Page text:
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Refractive Amblyopia


Refractive Amblyopia is characterized by a decrease in visual acuity and deficient performance of the visual system not attributable to obvious structural or pathological anomalies, and not correctable with a refractive prescription. Amblyopia results in deficient visual acuity and an array of defective nonacuity factors. Refractive Amblyopia is a consequence of poor image quality caused by a lack of optical correction of significant ametropia during the formative period of visual development.



The signs and symptoms associated with Refractive Amblyopia may include, but are not limited to, the following:

  • Difficulty visually tracking and/or following objects
  • Inaccurate/inconsistent depth judgment
  • Loss of place, repetition, and/or omission of words and/or lines of print while reading
  • Spatial disorientation
  • Need to utilize a marker to avoid loss of place
  • Asthenopia (IC: H53.149)
  • Abnormal postural adaptation/abnormal working distance (ICD: R29.3)
  • Inaccurate/inconsistent visual attention, concentration, and/or awareness
  • Diminished accuracy with increased time on task
  • Distractibility
  • Inaccurate/inconsistent work product
  • Difficulty sustaining near visual function
  • Reduced efficiency and productivity
  • Abnormal general fatigue
  • Visual field neglect
  • Incoordination/clumsiness (ICD: R27.8)
  • Inaccurate eye-hand coordination



Refractive Amblyopia is characterized by one or more of the following diagnostic findings:

  • Reduced monocular or binocular visual acuity
  • Spatial uncertainty
  • Relatively high isometropia (ICD: H52)
  • Anomalous eye movements (ICD: R94.113)
  • Suppression of binocular vision (ICD: H53.34)
  • Increased effects of crowding
  • Anisometropia (ICD: H52.31)
  • Increased saccadic latency and reduced saccadic accuracy
  • Binocular vision disorder (ICD: H53.30)
  • Depressed contrast sensitivity
  • Reduced stereopsis (ICD: H53)
  • Decreased accommodative function (ICD: H52.539)
  • Accommodative disorder (ICD: H52.539)
  • Poor speed and span of recognition
  • Deficient saccadic (ICD: H55.81) and/or pursuit (ICD: H55.89) eye movements
  • Faulty eye-hand coordination
  • Inaccurate and/or unsteady foveal fixation


Note: Additional testing may be appropriate as part of the differential diagnostic workup to rule out or define other potential causes of reduced visual acuity and visual performance. Other potential causes include refractive, stimulus deprivation, psychogenic, and structural/pathological defects.



The doctor of optometry determines appropriate diagnostic and therapeutic modalities, and frequency of evaluation and follow up, based on the urgency and nature of the patient’s conditions and unique needs. The management of the case and duration of treatment would be affected by:

  • The severity of symptoms and diagnostic factors including onset and duration of the problem
  • The implications of associated visual conditions
  • Implications of patient’s general health and effects of medications taken
  • Etiological factors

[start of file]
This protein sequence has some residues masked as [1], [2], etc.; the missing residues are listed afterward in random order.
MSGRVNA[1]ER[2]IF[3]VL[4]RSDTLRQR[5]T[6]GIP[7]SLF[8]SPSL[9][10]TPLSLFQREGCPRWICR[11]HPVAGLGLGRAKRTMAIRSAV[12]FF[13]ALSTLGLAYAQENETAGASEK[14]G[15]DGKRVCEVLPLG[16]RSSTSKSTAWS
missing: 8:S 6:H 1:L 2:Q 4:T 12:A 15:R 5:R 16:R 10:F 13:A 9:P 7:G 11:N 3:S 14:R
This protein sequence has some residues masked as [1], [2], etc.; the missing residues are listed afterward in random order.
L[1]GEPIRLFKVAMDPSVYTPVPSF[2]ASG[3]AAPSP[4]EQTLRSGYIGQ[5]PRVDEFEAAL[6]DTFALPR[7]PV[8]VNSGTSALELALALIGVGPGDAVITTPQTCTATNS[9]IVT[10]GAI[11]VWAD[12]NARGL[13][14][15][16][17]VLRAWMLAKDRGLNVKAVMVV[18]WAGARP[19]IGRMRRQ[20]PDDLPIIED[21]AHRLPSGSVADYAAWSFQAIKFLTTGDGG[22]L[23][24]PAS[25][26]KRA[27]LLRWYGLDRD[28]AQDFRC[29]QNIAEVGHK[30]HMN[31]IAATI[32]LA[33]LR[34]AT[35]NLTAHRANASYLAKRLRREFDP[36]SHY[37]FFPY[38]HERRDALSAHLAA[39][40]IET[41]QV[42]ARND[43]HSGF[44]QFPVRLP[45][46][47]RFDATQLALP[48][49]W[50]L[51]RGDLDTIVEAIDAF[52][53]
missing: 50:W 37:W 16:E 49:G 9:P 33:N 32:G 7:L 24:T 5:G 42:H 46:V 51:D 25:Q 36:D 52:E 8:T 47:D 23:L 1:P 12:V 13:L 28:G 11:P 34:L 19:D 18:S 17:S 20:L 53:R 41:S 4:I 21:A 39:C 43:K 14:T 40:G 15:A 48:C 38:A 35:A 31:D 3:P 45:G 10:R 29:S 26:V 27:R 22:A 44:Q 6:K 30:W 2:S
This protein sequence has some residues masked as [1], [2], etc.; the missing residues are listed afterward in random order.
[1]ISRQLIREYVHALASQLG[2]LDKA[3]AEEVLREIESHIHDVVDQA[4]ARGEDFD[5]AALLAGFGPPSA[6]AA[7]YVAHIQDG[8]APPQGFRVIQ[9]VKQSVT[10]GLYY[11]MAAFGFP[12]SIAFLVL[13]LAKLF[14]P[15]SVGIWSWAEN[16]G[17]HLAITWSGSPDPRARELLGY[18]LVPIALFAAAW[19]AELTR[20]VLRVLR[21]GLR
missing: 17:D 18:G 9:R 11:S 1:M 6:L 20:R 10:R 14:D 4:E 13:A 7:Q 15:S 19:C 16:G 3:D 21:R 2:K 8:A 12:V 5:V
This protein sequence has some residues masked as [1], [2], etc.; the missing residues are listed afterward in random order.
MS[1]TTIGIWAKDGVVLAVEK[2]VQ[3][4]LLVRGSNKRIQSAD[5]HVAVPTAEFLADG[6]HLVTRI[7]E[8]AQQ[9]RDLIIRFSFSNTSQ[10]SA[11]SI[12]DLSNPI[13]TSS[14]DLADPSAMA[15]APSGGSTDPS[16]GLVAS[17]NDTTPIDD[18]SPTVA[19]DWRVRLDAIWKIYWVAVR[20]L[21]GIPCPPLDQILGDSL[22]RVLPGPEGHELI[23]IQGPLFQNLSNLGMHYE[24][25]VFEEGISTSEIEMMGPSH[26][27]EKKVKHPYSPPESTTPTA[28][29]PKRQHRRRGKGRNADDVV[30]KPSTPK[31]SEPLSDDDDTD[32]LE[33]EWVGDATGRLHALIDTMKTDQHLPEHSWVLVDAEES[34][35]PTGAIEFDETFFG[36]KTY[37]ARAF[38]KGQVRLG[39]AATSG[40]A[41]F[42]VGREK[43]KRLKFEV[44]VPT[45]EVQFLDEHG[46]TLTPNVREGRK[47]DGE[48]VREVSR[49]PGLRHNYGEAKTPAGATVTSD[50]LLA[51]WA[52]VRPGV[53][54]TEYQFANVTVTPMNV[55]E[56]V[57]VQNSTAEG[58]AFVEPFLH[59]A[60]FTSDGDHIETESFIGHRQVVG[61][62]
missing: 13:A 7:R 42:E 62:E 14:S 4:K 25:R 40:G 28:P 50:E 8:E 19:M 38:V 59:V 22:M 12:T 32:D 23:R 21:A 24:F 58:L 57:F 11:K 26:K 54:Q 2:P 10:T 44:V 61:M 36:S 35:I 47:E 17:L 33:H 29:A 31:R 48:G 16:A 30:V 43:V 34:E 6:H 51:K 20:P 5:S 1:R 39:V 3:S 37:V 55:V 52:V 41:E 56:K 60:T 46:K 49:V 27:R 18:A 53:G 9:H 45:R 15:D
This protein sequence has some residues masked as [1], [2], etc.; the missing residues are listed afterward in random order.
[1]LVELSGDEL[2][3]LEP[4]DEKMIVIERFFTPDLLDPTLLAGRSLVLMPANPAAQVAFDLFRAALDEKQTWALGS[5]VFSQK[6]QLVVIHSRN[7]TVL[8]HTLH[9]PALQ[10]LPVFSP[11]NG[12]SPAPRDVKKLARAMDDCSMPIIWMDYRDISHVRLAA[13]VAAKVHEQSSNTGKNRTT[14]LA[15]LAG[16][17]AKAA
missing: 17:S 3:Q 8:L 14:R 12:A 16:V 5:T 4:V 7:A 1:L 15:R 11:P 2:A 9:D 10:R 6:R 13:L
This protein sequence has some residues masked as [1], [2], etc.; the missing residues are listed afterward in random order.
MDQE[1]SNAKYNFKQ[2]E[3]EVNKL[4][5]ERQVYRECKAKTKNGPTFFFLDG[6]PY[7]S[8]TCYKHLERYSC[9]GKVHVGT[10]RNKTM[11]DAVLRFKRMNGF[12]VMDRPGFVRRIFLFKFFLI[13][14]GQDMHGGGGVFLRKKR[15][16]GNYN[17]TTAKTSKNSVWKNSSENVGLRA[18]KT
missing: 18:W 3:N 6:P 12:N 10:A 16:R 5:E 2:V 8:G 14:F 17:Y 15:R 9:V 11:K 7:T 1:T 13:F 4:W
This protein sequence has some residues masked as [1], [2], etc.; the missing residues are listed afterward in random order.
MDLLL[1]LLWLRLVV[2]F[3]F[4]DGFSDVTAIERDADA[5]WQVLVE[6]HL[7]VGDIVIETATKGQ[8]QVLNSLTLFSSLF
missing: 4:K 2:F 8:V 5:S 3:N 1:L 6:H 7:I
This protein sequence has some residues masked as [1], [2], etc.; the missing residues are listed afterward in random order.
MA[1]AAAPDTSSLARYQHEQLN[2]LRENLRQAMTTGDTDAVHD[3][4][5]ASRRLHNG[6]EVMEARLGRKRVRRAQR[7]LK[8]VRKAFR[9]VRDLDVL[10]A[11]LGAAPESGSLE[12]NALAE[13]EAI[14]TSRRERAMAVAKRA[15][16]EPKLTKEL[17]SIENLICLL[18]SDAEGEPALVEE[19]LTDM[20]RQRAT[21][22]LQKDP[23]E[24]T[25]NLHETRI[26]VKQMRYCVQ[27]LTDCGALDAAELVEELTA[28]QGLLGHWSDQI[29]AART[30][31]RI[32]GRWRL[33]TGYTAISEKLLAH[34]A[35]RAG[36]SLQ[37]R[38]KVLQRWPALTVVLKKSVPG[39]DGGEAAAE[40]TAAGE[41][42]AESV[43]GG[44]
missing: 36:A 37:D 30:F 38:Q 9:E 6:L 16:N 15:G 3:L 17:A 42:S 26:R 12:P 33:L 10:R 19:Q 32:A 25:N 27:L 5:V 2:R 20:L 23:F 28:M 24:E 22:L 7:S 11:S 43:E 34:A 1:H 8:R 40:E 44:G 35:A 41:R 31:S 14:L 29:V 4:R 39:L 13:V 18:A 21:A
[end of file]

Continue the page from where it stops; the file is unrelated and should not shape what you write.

• Extent of visual demands placed upon the individual
  • Patient compliance and involvement in the prescribed therapy regimen
  • Type, scope, and results of prior interventions



Successful treatment of Refractive Amblyopia must address the abnormal refractive condition and the defective performance of the amblyopic visual system. A small percentage of cases are successfully managed by prescription of therapeutic lenses and/or prisms. However, most patients with Refractive Amblyopia require orthoptics/vision therapy (including prism/lens therapy). Optometric vision therapy usually incorporates the prescription of specific treatments in order to:


  • Provide a clear optical image
  • Normalize and equalize fixation accuracy
  • Normalize and equalize oculomotor control
  • Normalize and equalize accommodative accuracy and responses
  • Normalize visual discrimination
  • Eliminate abnormal suppression
  • Develop normal accommodative/convergence relationships
  • Establish normal binocular function



The following treatment ranges are provided as a guide for third-party claims processing and review purposes. Treatment duration will depend on the particular patient’s condition and associated circumstances. When duration of treatment beyond these ranges is required, documentation of the medical necessity for additional treatment services may be warranted.


  • The most commonly encountered Refractive Amblyopia which is not complicated by strabismus usually requires 36 to 48 hours of office
  • Uncomplicated cases of Refractive Amblyopia characterized by mild Amblyopia and stable binocular function may require 12 to 20 hours of office
  • Refractive Amblyopia complicated by:
    • Suppression: up to an additional 12 hours of office therapy
    • General binocular disorder: up to an additional 32 hours of office therapy
    • Eccentric/unsteady foveal fixation: up to an additional 16 hours of office therapy
    • Strabismus: up to an additional 56 hours of office therapy
    • Associated conditions such as stroke, head trauma, or other systemic condition may require substantially more office therapy



At the conclusion of the active treatment regimen, periodic follow-up evaluation should be provided at the appropriate intervals. Therapeutic lenses may be prescribed during or at the conclusion of active vision therapy for the maintenance of long-term stability. Some cases may require additional therapy due to decompensation.